School Beat

School Beat — October 15, 2009

October 15, 2009 // 0 Comments

Keeping our schools safe and secure by CHARLIE BROWN Director of Security Rockford Public Schools As a result of the recent national news stories about school safety, we want to assure you that the security and well-being of our students and staff are of the most importance at Rockford Public Schools (RPS). Staff and students practice and train regularly for a variety of simulated crisis situations. Our district works with local fire and law enforcement organizations to prevent, prepare and respond to emergency situations. Parents, students and the community that we serve are also important and valued partners in school safety by helping watch for suspicious activity and issues of concern and reporting them promptly. Please report any concerns to your school administrator or local law enforcements. Reports can also be made anonymously to Silent Observer at 1-866-774-2345. Silent Observer can now receive text messages from those wishing to do so. Simply text “Tip 138” plus your message to CRIMES (274637). The keyword “Tip 138” must appear on the first line of the text message in order to reach Silent Observer. Drugs, weapons, fights, vandalism and larceny—the consequences for students involved in these activities are severe and can include expulsion and prosecution. In addition to prompt and appropriate reports of concerns and rumors, we also encourage families to monitor student Internet use, and to remind students that information posted on social networking sites is public. It can be a cause for concern and may have legal consequences.

School Beat – October 1, 2009

October 1, 2009 // 0 Comments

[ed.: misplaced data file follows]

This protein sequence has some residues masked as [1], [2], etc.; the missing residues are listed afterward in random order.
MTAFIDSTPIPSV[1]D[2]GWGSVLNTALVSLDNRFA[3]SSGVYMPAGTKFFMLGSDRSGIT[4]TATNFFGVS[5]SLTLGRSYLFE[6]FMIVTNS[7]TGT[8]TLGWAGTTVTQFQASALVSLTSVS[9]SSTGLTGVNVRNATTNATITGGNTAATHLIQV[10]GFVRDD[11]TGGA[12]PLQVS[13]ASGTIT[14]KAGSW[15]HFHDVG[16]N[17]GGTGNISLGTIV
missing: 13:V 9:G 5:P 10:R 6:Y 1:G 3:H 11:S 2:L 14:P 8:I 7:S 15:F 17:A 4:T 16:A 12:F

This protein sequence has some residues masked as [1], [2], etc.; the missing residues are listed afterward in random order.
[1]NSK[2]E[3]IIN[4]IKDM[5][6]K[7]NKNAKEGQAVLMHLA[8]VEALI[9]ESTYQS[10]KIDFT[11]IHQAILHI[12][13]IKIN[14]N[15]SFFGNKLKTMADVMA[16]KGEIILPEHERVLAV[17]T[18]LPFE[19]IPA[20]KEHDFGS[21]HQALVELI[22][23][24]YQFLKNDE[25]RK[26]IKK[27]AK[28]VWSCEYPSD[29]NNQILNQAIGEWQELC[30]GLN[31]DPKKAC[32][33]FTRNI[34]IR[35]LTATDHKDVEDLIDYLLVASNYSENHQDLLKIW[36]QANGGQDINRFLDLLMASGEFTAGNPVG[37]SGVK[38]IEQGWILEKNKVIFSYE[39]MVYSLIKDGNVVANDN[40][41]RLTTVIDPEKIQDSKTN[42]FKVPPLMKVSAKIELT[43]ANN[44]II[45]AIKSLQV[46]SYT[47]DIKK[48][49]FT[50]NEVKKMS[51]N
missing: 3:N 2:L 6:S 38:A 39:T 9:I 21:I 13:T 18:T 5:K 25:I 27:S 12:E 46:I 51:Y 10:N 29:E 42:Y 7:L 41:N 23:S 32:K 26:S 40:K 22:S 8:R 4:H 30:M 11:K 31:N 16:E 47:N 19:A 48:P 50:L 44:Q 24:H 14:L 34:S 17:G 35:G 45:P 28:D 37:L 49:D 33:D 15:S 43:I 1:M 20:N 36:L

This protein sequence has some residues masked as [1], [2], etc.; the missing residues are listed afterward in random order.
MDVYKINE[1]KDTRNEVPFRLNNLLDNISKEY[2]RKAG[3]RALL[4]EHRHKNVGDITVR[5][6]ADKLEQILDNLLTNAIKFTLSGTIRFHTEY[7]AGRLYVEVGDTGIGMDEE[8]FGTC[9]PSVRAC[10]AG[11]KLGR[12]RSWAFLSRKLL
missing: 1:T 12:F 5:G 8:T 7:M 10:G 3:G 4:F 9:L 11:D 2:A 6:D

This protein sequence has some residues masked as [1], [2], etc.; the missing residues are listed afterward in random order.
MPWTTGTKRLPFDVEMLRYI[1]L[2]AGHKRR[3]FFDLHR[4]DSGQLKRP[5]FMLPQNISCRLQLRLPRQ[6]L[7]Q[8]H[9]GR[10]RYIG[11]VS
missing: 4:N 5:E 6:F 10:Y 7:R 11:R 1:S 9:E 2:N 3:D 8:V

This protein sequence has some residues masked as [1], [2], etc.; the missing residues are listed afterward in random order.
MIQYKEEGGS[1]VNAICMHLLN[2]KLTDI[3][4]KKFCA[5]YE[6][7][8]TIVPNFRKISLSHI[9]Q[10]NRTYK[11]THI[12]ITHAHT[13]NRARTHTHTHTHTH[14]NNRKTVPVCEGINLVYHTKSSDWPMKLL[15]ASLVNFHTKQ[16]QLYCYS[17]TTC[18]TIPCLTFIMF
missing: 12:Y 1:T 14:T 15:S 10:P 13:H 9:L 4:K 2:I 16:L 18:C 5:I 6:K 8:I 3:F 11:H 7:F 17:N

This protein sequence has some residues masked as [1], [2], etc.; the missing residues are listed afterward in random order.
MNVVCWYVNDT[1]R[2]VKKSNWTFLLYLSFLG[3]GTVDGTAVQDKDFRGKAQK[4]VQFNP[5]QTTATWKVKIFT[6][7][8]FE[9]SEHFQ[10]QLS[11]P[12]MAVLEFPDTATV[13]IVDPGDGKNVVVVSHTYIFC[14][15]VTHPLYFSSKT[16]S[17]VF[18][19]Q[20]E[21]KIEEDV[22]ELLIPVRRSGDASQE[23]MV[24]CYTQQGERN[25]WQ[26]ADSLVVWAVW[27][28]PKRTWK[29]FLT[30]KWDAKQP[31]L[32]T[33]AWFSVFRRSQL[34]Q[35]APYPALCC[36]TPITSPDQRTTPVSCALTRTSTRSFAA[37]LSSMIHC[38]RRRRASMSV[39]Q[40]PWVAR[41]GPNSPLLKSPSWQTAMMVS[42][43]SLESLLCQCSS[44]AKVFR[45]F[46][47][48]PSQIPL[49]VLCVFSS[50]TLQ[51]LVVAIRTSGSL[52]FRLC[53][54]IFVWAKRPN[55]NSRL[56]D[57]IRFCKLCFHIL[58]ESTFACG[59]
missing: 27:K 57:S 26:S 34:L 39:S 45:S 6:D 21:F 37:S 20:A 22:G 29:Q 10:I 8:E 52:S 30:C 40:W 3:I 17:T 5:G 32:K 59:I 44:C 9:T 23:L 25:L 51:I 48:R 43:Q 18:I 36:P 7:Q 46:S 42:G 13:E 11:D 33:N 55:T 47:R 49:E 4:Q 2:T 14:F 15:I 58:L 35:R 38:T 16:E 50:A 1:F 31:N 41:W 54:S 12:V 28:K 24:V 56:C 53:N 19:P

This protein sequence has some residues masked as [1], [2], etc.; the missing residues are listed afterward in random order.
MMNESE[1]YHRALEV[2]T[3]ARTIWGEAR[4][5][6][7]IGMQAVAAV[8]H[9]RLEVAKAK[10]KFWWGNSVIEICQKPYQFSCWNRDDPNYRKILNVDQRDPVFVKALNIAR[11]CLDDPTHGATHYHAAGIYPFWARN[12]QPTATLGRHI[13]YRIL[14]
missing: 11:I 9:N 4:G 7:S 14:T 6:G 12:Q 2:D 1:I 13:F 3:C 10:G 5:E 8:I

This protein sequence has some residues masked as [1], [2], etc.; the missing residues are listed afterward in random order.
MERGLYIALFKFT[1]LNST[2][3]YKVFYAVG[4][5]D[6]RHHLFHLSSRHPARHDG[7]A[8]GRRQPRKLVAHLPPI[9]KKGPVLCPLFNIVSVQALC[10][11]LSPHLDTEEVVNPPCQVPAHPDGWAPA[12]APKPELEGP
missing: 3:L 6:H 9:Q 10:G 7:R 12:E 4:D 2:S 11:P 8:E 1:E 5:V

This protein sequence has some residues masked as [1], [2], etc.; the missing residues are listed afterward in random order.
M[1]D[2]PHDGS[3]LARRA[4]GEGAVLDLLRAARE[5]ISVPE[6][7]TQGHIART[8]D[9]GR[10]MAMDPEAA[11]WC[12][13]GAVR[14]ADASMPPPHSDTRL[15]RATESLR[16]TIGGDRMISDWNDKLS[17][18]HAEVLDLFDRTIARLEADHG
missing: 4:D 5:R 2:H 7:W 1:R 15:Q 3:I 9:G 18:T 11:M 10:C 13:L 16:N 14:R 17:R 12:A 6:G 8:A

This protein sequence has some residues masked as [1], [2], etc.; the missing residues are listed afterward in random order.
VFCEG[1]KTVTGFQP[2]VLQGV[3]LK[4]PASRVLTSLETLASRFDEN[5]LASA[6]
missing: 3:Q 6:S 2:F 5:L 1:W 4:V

Freshman Center now on Twitter by DOUG VANDERJAGT Principal, Rockford Freshman Center With the information age all around us, keeping our parents and other community members informed about school building news is very important. Students are actively using all the technology they can get their hands on. Texting, blogs, Facebook, MySpace, and now Twitter—people all over are keeping in contact with world around them. Finding the best method to keep staff informed can be difficult. As Rockford Public Schools adapts to the new technology, the Freshman Center introduces its Twitter page to keep parents up-to-date on the latest news and happenings at the ninth-grade campus. With the creation of FreshmanCenter on, the administration will circulate key messages already posted on the district’s website, in e-newsletters, blogs and videos. We will now be able to communicate such things as school closings or delays and post reminders about scheduled calendar changes. As a popular free social networking and micro-blogging service, Twitter enables users to send and read each other’s updates, known as “tweets.” These tweets are text-based posts of up to 140 characters, displayed on the author’s profile page and delivered to other users, known as followers, who have subscribed to them. The service is free over the Internet, and we are inviting all Rockford community members to join Twitter and add the Freshman Center as a site they would like to follow. Academic awards, technology updates to the classrooms, marking-period timelines, and other everyday building activities will be posted. The site,, is now up and running to provide you with the latest in curriculum, construction projects, and calendar information.